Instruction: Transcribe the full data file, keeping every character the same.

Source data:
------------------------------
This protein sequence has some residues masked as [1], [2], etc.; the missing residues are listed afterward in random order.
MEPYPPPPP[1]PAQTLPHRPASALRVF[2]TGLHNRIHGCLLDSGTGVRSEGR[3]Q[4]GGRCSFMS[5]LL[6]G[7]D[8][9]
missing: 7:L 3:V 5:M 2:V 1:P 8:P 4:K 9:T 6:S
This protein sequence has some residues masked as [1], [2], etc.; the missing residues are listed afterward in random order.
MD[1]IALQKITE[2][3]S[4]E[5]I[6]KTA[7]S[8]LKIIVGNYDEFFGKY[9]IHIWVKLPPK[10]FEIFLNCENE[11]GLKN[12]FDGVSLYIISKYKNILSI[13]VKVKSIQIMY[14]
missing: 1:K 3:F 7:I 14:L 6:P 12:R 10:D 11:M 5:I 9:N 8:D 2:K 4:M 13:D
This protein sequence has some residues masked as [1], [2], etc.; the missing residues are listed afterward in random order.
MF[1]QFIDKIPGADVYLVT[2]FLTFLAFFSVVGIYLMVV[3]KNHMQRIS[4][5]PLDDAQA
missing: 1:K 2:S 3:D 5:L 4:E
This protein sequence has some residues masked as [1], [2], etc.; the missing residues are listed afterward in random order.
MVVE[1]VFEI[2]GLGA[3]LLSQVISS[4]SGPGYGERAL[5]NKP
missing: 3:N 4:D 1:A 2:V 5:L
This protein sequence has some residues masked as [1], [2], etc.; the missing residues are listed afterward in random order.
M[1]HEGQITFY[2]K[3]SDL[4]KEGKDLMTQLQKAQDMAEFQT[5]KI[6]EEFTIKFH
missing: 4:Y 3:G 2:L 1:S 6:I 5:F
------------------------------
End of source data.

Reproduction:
This protein sequence has some residues masked as [1], [2], etc.; the missing residues are listed afterward in random order.
MEPYPPPPP[1]PAQTLPHRPASALRVF[2]TGLHNRIHGCLLDSGTGVRSEGR[3]Q[4]GGRCSFMS[5]LL[6]G[7]D[8][9]
missing: 7:L 3:V 5:M 2:V 1:P 8:P 4:K 9:T 6:S
This protein sequence has some residues masked as [1], [2], etc.; the missing residues are listed afterward in random order.
MD[1]IALQKITE[2][3]S[4]E[5]I[6]KTA[7]S[8]LKIIVGNYDEFFGKY[9]IHIWVKLPPK[10]FEIFLNCENE[11]GLKN[12]FDGVSLYIISKYKNILSI[13]VKVKSIQIMY[14]
missing: 1:K 3:F 7:I 14:L 6:P 12:R 10:D 11:M 5:I 9:N 8:D 2:K 4:M 13:D
This protein sequence has some residues masked as [1], [2], etc.; the missing residues are listed afterward in random order.
MF[1]QFIDKIPGADVYLVT[2]FLTFLAFFSVVGIYLMVV[3]KNHMQRIS[4][5]PLDDAQA
missing: 1:K 2:S 3:D 5:L 4:E
This protein sequence has some residues masked as [1], [2], etc.; the missing residues are listed afterward in random order.
MVVE[1]VFEI[2]GLGA[3]LLSQVISS[4]SGPGYGERAL[5]NKP
missing: 3:N 4:D 1:A 2:V 5:L
This protein sequence has some residues masked as [1], [2], etc.; the missing residues are listed afterward in random order.
M[1]HEGQITFY[2]K[3]SDL[4]KEGKDLMTQLQKAQDMAEFQT[5]KI[6]EEFTIKFH
missing: 4:Y 3:G 2:L 1:S 6:I 5:F